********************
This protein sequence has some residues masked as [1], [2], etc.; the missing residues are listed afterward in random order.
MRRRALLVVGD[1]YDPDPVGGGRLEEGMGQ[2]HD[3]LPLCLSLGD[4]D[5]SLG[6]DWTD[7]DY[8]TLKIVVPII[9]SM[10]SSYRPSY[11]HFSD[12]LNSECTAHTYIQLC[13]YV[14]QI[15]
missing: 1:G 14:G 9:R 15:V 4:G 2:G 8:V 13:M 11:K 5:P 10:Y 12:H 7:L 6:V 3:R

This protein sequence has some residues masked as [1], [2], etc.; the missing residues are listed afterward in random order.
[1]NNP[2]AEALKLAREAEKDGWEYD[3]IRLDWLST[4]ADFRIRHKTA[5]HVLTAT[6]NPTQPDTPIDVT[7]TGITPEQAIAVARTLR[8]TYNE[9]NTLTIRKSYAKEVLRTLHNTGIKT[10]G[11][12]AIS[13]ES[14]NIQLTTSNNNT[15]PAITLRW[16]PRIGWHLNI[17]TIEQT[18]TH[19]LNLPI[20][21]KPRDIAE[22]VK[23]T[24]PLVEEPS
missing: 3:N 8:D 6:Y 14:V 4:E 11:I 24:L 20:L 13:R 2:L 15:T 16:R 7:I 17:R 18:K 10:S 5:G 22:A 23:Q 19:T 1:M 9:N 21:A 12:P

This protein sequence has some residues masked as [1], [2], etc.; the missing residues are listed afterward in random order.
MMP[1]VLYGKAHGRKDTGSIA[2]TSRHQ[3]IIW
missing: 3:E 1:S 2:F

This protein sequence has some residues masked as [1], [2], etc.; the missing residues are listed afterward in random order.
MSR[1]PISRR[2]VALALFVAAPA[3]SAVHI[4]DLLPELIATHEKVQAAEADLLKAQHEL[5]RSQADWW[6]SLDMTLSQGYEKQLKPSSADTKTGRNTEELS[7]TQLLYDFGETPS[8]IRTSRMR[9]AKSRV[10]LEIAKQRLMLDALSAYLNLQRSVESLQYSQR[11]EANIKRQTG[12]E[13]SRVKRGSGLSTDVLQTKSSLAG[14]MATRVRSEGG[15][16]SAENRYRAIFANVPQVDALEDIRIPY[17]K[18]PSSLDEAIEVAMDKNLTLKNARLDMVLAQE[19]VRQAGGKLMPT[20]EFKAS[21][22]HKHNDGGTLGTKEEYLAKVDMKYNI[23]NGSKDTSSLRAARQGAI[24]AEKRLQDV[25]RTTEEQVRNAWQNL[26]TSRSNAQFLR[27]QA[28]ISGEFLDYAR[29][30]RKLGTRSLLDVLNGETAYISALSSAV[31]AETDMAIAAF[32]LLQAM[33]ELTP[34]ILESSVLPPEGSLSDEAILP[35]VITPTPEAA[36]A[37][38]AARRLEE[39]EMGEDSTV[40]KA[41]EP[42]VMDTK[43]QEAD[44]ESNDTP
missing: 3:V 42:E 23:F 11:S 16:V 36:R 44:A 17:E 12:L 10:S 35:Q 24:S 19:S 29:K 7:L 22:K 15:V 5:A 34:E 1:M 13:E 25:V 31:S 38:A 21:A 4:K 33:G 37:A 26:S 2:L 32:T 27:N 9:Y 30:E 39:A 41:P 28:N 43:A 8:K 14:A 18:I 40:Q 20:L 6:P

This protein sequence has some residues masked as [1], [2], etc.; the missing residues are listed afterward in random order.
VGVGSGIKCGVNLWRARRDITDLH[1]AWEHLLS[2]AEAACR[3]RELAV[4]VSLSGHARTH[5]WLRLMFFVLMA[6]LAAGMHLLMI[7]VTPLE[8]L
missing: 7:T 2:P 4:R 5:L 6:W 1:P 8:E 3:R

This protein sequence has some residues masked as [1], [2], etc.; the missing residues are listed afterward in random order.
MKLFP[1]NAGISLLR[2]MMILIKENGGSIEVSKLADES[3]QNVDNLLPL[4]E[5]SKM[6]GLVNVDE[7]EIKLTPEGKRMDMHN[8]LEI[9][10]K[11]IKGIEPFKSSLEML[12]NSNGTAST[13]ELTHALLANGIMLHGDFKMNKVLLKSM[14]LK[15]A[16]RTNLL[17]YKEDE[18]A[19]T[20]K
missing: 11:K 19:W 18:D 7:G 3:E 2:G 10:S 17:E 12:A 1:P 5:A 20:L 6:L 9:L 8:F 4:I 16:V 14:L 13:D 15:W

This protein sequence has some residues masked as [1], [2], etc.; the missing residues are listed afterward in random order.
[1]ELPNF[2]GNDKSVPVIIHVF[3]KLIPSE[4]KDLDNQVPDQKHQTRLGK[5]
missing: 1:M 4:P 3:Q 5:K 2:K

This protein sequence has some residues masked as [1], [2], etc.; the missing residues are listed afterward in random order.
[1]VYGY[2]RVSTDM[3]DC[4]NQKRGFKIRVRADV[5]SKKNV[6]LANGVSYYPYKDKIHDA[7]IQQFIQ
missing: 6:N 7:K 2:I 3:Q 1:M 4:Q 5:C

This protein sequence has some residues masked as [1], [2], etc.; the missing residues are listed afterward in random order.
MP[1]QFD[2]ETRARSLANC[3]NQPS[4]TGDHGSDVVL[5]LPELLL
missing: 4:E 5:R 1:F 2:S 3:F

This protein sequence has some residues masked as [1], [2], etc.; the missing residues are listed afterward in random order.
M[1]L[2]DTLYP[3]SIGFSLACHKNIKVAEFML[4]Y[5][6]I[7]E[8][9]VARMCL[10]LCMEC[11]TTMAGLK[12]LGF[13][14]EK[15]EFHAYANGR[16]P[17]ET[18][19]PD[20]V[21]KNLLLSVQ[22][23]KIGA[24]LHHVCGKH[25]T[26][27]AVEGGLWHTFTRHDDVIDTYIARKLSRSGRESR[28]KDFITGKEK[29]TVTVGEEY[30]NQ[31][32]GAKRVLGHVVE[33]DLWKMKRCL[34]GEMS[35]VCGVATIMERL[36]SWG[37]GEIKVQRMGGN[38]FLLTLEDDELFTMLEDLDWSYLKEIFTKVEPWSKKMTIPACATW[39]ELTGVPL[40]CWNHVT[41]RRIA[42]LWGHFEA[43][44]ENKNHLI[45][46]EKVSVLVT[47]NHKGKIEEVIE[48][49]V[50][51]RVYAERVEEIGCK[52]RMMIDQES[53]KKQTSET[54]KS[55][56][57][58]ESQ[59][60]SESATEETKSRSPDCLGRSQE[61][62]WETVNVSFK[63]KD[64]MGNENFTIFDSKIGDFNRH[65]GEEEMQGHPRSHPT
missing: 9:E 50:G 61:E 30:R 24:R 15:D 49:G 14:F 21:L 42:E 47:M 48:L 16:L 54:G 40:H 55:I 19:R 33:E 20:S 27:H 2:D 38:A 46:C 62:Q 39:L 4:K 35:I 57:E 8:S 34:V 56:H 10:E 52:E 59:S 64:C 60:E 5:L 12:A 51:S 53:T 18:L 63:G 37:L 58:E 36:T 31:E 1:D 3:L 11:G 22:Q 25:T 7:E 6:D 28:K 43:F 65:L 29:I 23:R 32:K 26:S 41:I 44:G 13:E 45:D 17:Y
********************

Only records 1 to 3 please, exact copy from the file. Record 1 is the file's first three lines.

This protein sequence has some residues masked as [1], [2], etc.; the missing residues are listed afterward in random order.
MRRRALLVVGD[1]YDPDPVGGGRLEEGMGQ[2]HD[3]LPLCLSLGD[4]D[5]SLG[6]DWTD[7]DY[8]TLKIVVPII[9]SM[10]SSYRPSY[11]HFSD[12]LNSECTAHTYIQLC[13]YV[14]QI[15]
missing: 1:G 14:G 9:R 15:V 4:G 2:G 8:V 13:M 11:K 5:P 10:Y 12:H 7:L 6:V 3:R

This protein sequence has some residues masked as [1], [2], etc.; the missing residues are listed afterward in random order.
[1]NNP[2]AEALKLAREAEKDGWEYD[3]IRLDWLST[4]ADFRIRHKTA[5]HVLTAT[6]NPTQPDTPIDVT[7]TGITPEQAIAVARTLR[8]TYNE[9]NTLTIRKSYAKEVLRTLHNTGIKT[10]G[11][12]AIS[13]ES[14]NIQLTTSNNNT[15]PAITLRW[16]PRIGWHLNI[17]TIEQT[18]TH[19]LNLPI[20][21]KPRDIAE[22]VK[23]T[24]PLVEEPS
missing: 3:N 8:D 6:Y 14:V 4:E 11:I 24:L 20:L 13:R 2:L 15:T 16:R 7:I 17:R 18:K 10:S 5:G 22:A 23:Q 19:T 1:M 9:N 21:A 12:P

This protein sequence has some residues masked as [1], [2], etc.; the missing residues are listed afterward in random order.
MMP[1]VLYGKAHGRKDTGSIA[2]TSRHQ[3]IIW
missing: 3:E 1:S 2:F